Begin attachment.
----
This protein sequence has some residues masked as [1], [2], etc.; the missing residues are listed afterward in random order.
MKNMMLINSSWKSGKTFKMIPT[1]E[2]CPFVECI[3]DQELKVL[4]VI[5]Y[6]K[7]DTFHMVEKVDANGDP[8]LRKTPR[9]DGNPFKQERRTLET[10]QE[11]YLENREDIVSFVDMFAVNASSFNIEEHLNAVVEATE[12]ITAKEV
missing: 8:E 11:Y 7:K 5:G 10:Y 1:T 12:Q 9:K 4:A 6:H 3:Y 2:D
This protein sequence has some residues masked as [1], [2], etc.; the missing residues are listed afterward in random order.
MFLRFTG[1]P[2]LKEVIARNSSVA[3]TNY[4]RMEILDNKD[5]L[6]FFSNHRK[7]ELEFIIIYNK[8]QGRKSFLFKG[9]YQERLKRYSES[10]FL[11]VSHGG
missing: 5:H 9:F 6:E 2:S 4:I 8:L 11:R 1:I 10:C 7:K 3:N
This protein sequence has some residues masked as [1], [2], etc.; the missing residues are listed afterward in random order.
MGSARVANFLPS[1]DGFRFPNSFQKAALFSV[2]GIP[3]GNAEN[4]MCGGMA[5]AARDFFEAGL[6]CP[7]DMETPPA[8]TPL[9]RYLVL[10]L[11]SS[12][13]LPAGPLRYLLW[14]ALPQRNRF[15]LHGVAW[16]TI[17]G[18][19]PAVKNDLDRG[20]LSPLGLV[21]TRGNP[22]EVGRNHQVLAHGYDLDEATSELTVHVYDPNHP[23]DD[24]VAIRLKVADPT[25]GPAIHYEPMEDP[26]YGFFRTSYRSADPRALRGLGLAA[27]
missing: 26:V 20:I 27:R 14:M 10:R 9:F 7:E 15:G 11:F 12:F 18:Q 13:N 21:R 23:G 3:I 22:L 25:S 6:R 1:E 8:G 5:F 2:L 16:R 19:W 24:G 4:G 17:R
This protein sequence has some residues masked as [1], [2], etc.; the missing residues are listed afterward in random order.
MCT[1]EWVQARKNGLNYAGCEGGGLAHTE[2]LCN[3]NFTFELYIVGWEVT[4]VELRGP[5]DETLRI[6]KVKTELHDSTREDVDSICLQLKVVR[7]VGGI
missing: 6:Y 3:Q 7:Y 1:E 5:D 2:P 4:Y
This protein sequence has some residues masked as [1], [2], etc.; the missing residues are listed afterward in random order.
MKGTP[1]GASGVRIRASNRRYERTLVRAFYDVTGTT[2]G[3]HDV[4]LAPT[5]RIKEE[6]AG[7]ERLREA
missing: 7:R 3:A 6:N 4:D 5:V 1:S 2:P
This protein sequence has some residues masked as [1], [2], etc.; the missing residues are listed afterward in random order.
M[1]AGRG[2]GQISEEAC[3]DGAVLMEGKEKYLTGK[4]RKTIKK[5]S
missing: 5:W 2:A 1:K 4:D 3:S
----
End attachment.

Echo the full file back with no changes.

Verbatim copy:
This protein sequence has some residues masked as [1], [2], etc.; the missing residues are listed afterward in random order.
MKNMMLINSSWKSGKTFKMIPT[1]E[2]CPFVECI[3]DQELKVL[4]VI[5]Y[6]K[7]DTFHMVEKVDANGDP[8]LRKTPR[9]DGNPFKQERRTLET[10]QE[11]YLENREDIVSFVDMFAVNASSFNIEEHLNAVVEATE[12]ITAKEV
missing: 8:E 11:Y 7:K 5:G 10:Y 1:T 12:Q 9:K 4:A 6:H 3:Y 2:D
This protein sequence has some residues masked as [1], [2], etc.; the missing residues are listed afterward in random order.
MFLRFTG[1]P[2]LKEVIARNSSVA[3]TNY[4]RMEILDNKD[5]L[6]FFSNHRK[7]ELEFIIIYNK[8]QGRKSFLFKG[9]YQERLKRYSES[10]FL[11]VSHGG
missing: 5:H 9:F 6:E 2:S 4:I 8:L 11:R 1:I 10:C 7:K 3:N
This protein sequence has some residues masked as [1], [2], etc.; the missing residues are listed afterward in random order.
MGSARVANFLPS[1]DGFRFPNSFQKAALFSV[2]GIP[3]GNAEN[4]MCGGMA[5]AARDFFEAGL[6]CP[7]DMETPPA[8]TPL[9]RYLVL[10]L[11]SS[12][13]LPAGPLRYLLW[14]ALPQRNRF[15]LHGVAW[16]TI[17]G[18][19]PAVKNDLDRG[20]LSPLGLV[21]TRGNP[22]EVGRNHQVLAHGYDLDEATSELTVHVYDPNHP[23]DD[24]VAIRLKVADPT[25]GPAIHYEPMEDP[26]YGFFRTSYRSADPRALRGLGLAA[27]
missing: 26:V 20:I 27:R 14:M 10:R 9:F 7:E 15:G 11:F 12:F 18:Q 13:N 21:R 23:G 3:I 22:L 25:S 6:R 1:E 8:G 5:F 2:L 16:R 19:W 24:G 4:G 17:R
This protein sequence has some residues masked as [1], [2], etc.; the missing residues are listed afterward in random order.
MCT[1]EWVQARKNGLNYAGCEGGGLAHTE[2]LCN[3]NFTFELYIVGWEVT[4]VELRGP[5]DETLRI[6]KVKTELHDSTREDVDSICLQLKVVR[7]VGGI
missing: 6:Y 3:Q 7:Y 1:E 5:D 2:P 4:Y
This protein sequence has some residues masked as [1], [2], etc.; the missing residues are listed afterward in random order.
MKGTP[1]GASGVRIRASNRRYERTLVRAFYDVTGTT[2]G[3]HDV[4]LAPT[5]RIKEE[6]AG[7]ERLREA
missing: 7:R 3:A 6:N 4:D 5:V 1:S 2:P
This protein sequence has some residues masked as [1], [2], etc.; the missing residues are listed afterward in random order.
M[1]AGRG[2]GQISEEAC[3]DGAVLMEGKEKYLTGK[4]RKTIKK[5]S
missing: 5:W 2:A 1:K 4:D 3:S